Marilyn Kott, a returned Lay Missioner who served in Brazil, reflects on what it means to live as one Body of Christ.
“As a body is one though it has many parts,…”
Roberto’s eyes lit up, and he pointed at his feet as he started to paraphrase this Scripture passage to his wife, Ana. “Every part of the body is important,” he said with enthusiasm. “The body isn’t just a heart, or a brain, or shoulders, or a back. It is everything…like St. Paul said…it is the ear, and the eye. It’s even this, the little toe!” he exclaimed, pointing at the smallest digit on his right foot, resting in his well-used flip flop. “The body is even the little toe.”
It was as enthusiastic and succinct a scripture commentary as I've ever heard, and by giving it, Roberto was showing acceptance of the answer I had just given him in response to the question, “Why are you here?” Roberto and Ana were a married couple, around age 60, who lived on the streets near the center of São Paulo city. And Jim and I were a married couple in our 50s, Lay Missioners from the U.S. helping at a very humble Monday morning ministry of coffee, bread, showers and welcome for people experiencing homelessness.
“…and all the parts of the body, though many, are one body,…”
Roberto wasn’t the first person, or the last, who ever asked me that question – "why are you here?" – during my time with Maryknoll in Brazil. Some people were fascinated that a person would leave behind life in the U.S. to be with the poor or incarcerated in a foreign country. I mean, aside from us having left everything familiar behind, weren’t there people in our own country to serve?
“…so also Christ…”
“Unity” was the one word answer I had given Roberto initially, and when he had continued to regard me quizzically, I referred to St. Paul’s First Letter to the Corinthians. “Although we are many and varied, we’re meant to be one in the Body of Christ. So, I come from my land to yours, to be united with you, in Christ.”
Roberto and Ana, and the others whom I met at the homeless ministry, many and varied that they were, helped me learn a lot about dignity, especially in difficult situations. The two of them arrived at our ministry in a slightly different condition every Monday morning. They might be a little tired or they might be upbeat. A little hungover, or just hungry and in need of a shower and some fresh clothes. They were generally participative, not there just to be physically refreshed, but also looking for community with the volunteers and the other street people in general – to be united in Christ.
About two years after I first met them, Ana’s health declined. She lost a lot of weight and she had sores. The physical consequences of the hard life that she and Roberto lived on the streets – with the alternating heat and cold, the rainy season, the pollution, illness, bugs and vermin, the alcohol – took their toll. She passed away within the next few months. Roberto kept coming to our ministry on Monday mornings and we talked about various things: day-to-day life, Ana, the weather, that day’s coffee. But that conversation about the different parts of Christ’s body, and especially the little toe, stuck with me particularly.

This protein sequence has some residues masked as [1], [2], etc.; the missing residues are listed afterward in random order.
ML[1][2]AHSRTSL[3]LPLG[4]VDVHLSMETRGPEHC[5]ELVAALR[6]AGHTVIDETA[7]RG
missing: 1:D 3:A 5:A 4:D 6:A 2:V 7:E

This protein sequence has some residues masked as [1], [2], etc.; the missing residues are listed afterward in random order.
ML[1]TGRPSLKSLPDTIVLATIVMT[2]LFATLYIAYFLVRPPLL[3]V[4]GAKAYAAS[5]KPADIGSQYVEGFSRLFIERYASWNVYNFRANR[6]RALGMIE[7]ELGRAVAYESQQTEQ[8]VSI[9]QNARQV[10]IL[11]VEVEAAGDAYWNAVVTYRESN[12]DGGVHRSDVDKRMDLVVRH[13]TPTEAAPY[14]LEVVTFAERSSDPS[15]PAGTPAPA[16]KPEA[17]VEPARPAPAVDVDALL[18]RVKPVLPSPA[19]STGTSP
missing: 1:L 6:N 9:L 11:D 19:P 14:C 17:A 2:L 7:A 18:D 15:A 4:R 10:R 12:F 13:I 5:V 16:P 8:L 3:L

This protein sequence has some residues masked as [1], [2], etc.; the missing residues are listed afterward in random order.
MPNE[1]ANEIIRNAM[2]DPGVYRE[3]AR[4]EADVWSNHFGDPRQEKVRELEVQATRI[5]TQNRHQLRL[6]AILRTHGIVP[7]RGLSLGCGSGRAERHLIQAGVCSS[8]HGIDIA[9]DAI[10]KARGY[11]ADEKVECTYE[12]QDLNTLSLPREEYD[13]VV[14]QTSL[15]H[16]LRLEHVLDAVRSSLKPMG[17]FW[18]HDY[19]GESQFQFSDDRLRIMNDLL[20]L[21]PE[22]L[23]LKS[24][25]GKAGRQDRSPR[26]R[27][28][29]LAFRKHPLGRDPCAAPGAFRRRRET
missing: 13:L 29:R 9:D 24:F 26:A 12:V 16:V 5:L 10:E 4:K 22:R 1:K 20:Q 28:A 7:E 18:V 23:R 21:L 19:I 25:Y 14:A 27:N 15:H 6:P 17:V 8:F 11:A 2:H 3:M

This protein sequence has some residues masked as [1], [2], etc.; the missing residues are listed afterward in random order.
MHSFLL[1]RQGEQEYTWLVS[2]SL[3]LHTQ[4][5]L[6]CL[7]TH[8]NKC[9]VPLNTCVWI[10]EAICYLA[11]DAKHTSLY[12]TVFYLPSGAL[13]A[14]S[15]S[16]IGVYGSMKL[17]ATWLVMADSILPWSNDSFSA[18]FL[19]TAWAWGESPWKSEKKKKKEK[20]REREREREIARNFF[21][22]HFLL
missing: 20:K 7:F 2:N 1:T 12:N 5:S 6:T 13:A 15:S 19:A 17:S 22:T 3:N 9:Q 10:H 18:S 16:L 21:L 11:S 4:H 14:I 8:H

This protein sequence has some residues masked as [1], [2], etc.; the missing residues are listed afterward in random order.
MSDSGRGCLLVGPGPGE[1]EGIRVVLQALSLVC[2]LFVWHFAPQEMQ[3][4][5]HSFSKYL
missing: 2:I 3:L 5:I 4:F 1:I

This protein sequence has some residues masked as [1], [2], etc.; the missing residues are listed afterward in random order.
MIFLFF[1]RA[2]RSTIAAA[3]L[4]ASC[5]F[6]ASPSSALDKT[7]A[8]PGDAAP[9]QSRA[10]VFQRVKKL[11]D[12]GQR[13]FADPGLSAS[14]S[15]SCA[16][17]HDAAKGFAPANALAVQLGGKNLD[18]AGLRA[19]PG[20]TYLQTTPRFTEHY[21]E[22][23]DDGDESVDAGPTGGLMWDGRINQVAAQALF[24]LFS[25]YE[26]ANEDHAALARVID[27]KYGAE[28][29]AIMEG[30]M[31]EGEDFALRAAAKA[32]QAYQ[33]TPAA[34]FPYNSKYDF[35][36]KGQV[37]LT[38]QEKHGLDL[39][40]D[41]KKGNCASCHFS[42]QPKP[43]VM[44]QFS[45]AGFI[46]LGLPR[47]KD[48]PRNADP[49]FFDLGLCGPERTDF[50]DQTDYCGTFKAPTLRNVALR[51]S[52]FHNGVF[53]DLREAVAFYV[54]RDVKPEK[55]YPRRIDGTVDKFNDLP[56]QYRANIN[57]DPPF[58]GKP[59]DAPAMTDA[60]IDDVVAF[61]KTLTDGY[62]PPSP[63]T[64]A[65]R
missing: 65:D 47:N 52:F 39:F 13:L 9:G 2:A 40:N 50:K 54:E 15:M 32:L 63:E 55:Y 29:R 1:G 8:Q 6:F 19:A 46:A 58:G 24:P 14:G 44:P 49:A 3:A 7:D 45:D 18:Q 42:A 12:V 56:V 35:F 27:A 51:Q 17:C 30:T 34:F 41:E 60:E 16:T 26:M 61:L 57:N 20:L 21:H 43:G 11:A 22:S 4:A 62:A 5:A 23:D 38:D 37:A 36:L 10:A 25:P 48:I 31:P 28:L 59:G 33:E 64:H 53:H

“…There are different kinds of spiritual gifts but the same Spirit;…”
In this Sunday’s readings for the great celebration of Pentecost, we read in the Acts of the Apostles about the descent of the Holy Spirit on the disciples. In St. Paul’s letter, we hear his insistence that each of us has a role to play in the Body of Christ. We wonder at the variety and purpose of God’s creatures in the responsorial psalm. And in the Gospel, we read of Jesus sharing his breath, and instruction, with the Apostles. These readings remind that each of us is a necessary part of the Body of Christ, and each of us has a role in building the Kingdom of God.
“…there are different forms of service but the same Lord;…”
For some, the role is crystal clear. Consider St. Paul and his dramatic conversion on the road to Damascus. Or the Virgin Mary, visited by the angel Gabriel. But God’s call is often much more subtle, akin to the "still, small voice" in the breeze that the prophet Elijah experienced (1 Kings 19: 11-13). And so it becomes important for us to be patient and keep our hearts open, knowing that the clues will come when and where the Lord wills them.
“…there are different workings but the same God who produces all of them in everyone…”
For me, Roberto – with his flip flops and little toe, willing to share Scripture with this foreigner while trying to get a bite to eat and take care of his wife – was one of God’s subtle clues. He was a manifestation of the Spirit given to me to indicate my role, my place, there in Brazil.
To each individual, the manifestation of the Spirit is given for some benefit. (1 Corinthians12:4-7)
1. Reflection: What part of the Body of Christ do you feel that you are? What special gift or gifts has He given you to employ? Whom does He expect you to serve? Lord, help me to recognize my role in Your Kingdom, and give me the wisdom and courage to go forward in your name.
2. Reflection: In his encyclical Laudato Si’, Pope Francis asks us to develop an integral ecology, one in which we are in right relationship with God, our human brothers and sisters, and our brothers and sisters in the rest of the natural world. If we consider the idea of being united in Christ with all creation, not just other humans, how does that change how we go about building up His Kingdom? Lord, help me to recognize you in all of your Creation, for when you made it you “saw that it was very good.” Help me to understand my role in caring for it, in your name.
Photo: Ministry for those on the streets of São Paulo, courtesy of Marilyn Kott.